COVINGTON, Ga. — The latest campaign finance disclosures show Republican candidates for two local offices in Newton County had sizable funding advantages on their opponents going into the final month before the Nov. 3 General Election.
All candidates also received contributions from a variety of sources, ranging from themselves to some area elected officials in the three-month period ending Sept. 30, according to campaign finance reports filed with the Newton County Board of Elections and Registration.
Incumbent Sheriff Ezell Brown, a Democrat, reported $29,400 in contributions during the latest reporting period covering July 1 through Sept. 30, and the same amount of contributions overall throughout the year.
His expenditures during the period, July 1 to Sept. 30, totaled $26,398 for mailers, advertisements and other campaign needs — leaving him $3,001 on hand on Sept. 30.
The campaign’s top contribution was a $5,000 loan Brown made to himself from The Brown Group, which is a masonry contractor and residential property management company Brown has operated since 1976.
Brown’s top contributors also included convenience store operators Krunal Patel of Jonesboro, KMW Best Value of Riverdale, the JK Group of Companies LLC of Spalding County, and Friends Group 2020, doing business as AK Express in Macon; amusements company Epic Amusement of Spalding County; and Dixit B. Patel of Piscataway, New Jersey, who gave $2,800 each.
Other top contributors included Community Fellowship Baptist Church of Covington, which gave $1,900; and $500 each from R. Mark Simpson of Maryland and J.O. Anderson of Covington.
State law limits individual campaign contributions to $2,800 each during a general election, according to information from the Georgia Government Transparency and Campaign Finance Commission.
Brown’s Republican challenger, Covington Police Capt. Ken Malcom, received $49,128 in contributions during the Sept. 30 reporting period and $140,591 in contributions overall.
Expenditures of $19,489 during the period and $86,519 throughout the year left him with $54,071 on hand on Sept. 30, according to the disclosures.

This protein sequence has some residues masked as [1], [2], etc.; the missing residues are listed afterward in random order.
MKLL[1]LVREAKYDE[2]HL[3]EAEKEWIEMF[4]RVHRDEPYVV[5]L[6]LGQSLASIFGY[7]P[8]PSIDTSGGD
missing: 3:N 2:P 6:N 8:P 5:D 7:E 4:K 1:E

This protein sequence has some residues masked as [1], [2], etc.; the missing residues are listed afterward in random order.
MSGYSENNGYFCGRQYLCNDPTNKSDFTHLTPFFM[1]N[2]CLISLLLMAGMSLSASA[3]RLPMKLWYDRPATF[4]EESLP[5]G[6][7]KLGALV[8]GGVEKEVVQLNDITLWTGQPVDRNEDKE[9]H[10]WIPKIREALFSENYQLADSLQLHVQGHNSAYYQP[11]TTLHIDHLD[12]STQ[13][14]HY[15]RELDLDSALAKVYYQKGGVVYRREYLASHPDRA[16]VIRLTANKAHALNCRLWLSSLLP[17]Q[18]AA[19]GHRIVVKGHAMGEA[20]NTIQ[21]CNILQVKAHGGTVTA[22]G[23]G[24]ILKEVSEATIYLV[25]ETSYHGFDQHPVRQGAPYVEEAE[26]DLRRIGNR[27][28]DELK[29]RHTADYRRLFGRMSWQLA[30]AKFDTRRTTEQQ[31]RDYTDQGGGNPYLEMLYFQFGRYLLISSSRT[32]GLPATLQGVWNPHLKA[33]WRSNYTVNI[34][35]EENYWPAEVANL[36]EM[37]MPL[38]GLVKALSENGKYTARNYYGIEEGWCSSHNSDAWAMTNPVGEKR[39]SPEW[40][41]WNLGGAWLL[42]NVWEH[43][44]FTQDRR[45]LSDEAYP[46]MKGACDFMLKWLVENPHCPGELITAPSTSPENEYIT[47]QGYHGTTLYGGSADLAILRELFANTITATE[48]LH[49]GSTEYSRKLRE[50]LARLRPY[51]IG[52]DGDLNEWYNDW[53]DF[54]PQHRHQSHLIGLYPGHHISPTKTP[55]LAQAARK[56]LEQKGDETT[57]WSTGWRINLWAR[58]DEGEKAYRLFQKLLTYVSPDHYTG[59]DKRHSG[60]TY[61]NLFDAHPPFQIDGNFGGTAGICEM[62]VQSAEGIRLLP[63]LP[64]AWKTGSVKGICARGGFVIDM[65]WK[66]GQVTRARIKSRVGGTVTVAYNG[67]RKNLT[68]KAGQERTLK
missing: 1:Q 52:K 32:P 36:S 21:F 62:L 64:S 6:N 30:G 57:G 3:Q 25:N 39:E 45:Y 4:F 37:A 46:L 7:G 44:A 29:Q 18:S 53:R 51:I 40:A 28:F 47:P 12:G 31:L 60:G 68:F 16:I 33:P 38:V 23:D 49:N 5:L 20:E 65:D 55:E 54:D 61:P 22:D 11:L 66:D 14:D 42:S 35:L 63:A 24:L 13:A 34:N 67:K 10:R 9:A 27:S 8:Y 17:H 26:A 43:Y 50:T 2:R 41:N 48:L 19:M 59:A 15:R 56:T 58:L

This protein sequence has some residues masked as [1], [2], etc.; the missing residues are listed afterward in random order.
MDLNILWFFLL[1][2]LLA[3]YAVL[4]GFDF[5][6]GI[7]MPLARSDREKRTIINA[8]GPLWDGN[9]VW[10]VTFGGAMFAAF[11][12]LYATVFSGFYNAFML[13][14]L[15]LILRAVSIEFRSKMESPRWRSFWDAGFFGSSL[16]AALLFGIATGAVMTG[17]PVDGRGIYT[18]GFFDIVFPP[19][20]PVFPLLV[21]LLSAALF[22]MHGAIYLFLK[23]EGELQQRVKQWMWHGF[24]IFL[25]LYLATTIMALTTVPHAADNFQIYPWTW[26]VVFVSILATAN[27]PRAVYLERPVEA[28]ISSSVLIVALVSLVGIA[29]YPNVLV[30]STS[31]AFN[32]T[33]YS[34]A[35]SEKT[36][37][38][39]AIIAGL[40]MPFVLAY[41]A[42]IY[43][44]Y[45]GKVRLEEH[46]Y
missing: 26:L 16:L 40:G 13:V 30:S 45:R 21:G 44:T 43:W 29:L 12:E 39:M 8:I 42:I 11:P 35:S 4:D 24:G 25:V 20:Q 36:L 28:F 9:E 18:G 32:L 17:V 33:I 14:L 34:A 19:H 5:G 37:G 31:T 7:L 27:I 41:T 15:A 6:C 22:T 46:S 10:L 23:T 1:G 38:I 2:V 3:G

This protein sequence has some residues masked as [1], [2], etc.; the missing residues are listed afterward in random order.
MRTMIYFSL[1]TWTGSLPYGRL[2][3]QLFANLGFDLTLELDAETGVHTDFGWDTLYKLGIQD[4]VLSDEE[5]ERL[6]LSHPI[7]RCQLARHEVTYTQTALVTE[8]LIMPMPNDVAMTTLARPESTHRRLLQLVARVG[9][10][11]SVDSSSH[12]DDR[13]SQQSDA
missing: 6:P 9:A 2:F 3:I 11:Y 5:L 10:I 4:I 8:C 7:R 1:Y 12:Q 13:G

Among Malcom’s top contributors were Reginald McFarland of Social Circle, $2,000; Alliance Corrugated and Display of Madison, $1,000; Covington attorney Bryan Pulliam, $800; Jared Rutberg of Covington, $650; Janton Custom Works of Sugar Hill, $540; Covington Hearing Associates, $500; and South Covington Square LLC, $500.
Malcom’s expenditures went for social media, T-shirts, campaign consulting and more.
Former assistant district attorney Destiny Bryant reported contributions of $19,980 during the period ending Sept. 30, and $34,867 overall.
Bryant, a Democrat, reported expenditures of $15,959 during the period and $24,979 to date, leaving her $9,888 on hand on Sept. 30.
Her top contributors included Patricia Stansfield of Covington, $2,800; Adrian Welch of AW Trucking in Conyers, $2,800; AT&T technician Willie Loftley of Conyers, $1,500; DeKalb County District Attorney Sherry Boston, $1,000; and $500 each from Negalign Kassage of Clarkston and attorneys Justin Kenney of Conyers, Careton Matthews of Lithonia, and Noah Pines of Atlanta.
Bryant’s Republican opponent, acting District Attorney Randy McGinley, reported $28,025 in contributions this period and $46,410 throughout the year.
He spent $14,002 during the reporting period and $23,785 overall, leaving him with $22,624 on hand on Sept. 30.
McGinley’s top contributors included Monroe law firm Preston & Malcom, $2,800; and Joe Crump of Loganville, $2,500.
Other top contributions included $1,000 each from Monroe attorney David Dickinson, Atlanta appraiser Robert Hendley, Michael Cote of Loganville, and the election campaigns of Walton County Sheriff Joe Chapman and State Rep. Barry Fleming of Harlem; and $600 each from Lowe Enterprises of Loganville and Monroe law firm Atkinson Ferguson LLC.